Robichaud, G. A., Perreault, J. P., and Ouellette, R. J. (2008) Development of an Isoform-Specific Gene Suppression System: The Study of the Human Pax-5B Transcriptional Element. Nucleic Acids Res. 36, 4609–4620.PubMedCrossRefGoogle Scholar
  16. 16.
    von Eije, K. J., ter Brake, O., and Berkhout, B. (2008) Human Immunodeficiency Virus Type 1 Escape is Restricted when Conserved Genome Sequences are Targeted by RNA Interference. J. Virol. 82, 2895–2903.CrossRefGoogle Scholar
  17. 17.
    Haasnoot, J., Westerhout, E. M., and Berkhout, B. (2007) RNA Interference Against Viruses: Strike and Counterstrike. Nat. Biotechnol. 25, 1435–1443.PubMedCrossRefGoogle Scholar
  18. 18.
    Amarzguioui, M., Brede, G., Babaie, E., Grotli, M., Sproat, B., and Prydz, H. (2000) Secondary Structure Prediction and in Vitro Accessibility of mRNA as Tools in the Selection of Target Sites for Ribozymes. Nucleic Acids Res. 28, 4113–4124.PubMedCrossRefGoogle Scholar
  19. 19.
    Ryu, K. J., and Lee, S. W. (2004) Comparative Analysis of Intracellular Trans-Splicing Ribozyme Activity Against Hepatitis C Virus Internal Ribosome Entry Site. J. Microbiol. 42, 361–364.PubMedGoogle Scholar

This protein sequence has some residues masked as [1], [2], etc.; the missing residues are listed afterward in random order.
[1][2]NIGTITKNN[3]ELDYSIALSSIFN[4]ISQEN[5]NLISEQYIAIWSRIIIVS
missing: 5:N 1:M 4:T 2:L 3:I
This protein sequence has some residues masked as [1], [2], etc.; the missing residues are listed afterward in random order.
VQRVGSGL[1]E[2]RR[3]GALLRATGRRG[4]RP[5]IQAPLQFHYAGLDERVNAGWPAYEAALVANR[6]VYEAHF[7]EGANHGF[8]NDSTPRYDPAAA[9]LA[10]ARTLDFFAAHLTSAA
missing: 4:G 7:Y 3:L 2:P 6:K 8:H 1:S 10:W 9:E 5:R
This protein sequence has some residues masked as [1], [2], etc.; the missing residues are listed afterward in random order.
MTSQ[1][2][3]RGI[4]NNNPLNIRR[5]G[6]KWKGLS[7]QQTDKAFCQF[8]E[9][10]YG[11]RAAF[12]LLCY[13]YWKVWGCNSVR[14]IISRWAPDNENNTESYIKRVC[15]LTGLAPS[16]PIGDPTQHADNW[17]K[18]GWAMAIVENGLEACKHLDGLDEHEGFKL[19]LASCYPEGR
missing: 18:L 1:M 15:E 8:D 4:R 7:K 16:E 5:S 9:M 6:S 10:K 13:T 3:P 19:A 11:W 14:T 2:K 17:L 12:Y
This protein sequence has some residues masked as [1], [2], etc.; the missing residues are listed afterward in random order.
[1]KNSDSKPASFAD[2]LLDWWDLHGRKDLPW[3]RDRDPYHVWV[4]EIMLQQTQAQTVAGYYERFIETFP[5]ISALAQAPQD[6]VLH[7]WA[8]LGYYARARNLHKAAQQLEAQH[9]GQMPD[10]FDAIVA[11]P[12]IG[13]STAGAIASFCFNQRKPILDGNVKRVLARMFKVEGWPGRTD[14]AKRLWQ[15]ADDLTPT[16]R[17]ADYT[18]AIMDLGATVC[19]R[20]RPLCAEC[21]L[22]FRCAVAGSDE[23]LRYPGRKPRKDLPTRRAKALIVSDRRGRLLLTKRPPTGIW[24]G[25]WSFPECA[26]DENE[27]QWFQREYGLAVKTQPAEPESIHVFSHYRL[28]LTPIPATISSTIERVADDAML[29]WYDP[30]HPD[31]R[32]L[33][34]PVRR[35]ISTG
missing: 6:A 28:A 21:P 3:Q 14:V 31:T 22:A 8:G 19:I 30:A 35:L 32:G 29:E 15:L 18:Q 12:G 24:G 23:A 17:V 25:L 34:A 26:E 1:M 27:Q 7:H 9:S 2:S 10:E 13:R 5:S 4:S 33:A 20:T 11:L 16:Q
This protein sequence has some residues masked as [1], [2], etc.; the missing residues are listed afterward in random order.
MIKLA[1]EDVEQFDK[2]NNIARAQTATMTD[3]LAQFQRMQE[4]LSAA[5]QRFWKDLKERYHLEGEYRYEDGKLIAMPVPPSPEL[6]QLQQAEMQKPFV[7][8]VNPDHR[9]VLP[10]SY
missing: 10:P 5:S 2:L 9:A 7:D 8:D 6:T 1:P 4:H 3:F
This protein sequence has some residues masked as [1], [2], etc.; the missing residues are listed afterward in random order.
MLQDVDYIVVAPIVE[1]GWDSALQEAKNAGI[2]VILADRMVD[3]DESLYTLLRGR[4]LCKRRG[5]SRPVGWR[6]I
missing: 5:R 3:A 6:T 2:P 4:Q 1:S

20. 20.
    Doran, G., and Sohail, M. (2006) Systematic Analysis of the Role of Target Site Accessibility in the Activity of DNA Enzymes. J. RNAi Gene Silencing. 2, 205–214.PubMedGoogle Scholar
  21. 21.
    Deschenes, P., Lafontaine, D. A., Charland, S., and Perreault, J. P. (2000) Nucleotides -1 to -4 of Hepatitis Delta Ribozyme Substrate Increase the Specificity of Ribozyme Cleavage. Antisense Nucleic Acid Drug Dev. 10, 53–61.PubMedCrossRefGoogle Scholar
  22. 22.
    Lucier, J. F., Bergeron, L. J., Briere, F. P., Ouellette, R., Elela, S. A., and Perreault, J. P. (2006) RiboSubstrates: A Web Application Addressing the Cleavage Specificities of Ribozymes in Designated Genomes. BMC Bioinformatics. 7, 480.PubMedCrossRefGoogle Scholar
  23. 23.
    Ouellet, J., and Perreault, J. P. (2004) Cross-Linking Experiments Reveal the Presence of Novel Structural Features between a Hepatitis Delta Virus Ribozyme and its Substrate. RNA. 10, 1059–1072.PubMedCrossRefGoogle Scholar

Copyright information

© Springer Science+Business Media, LLC 2012

Authors and Affiliations

  1. 1.Département de BiochimieUniversité de SherbrookeSherbrookeCanada

Personalised recommendations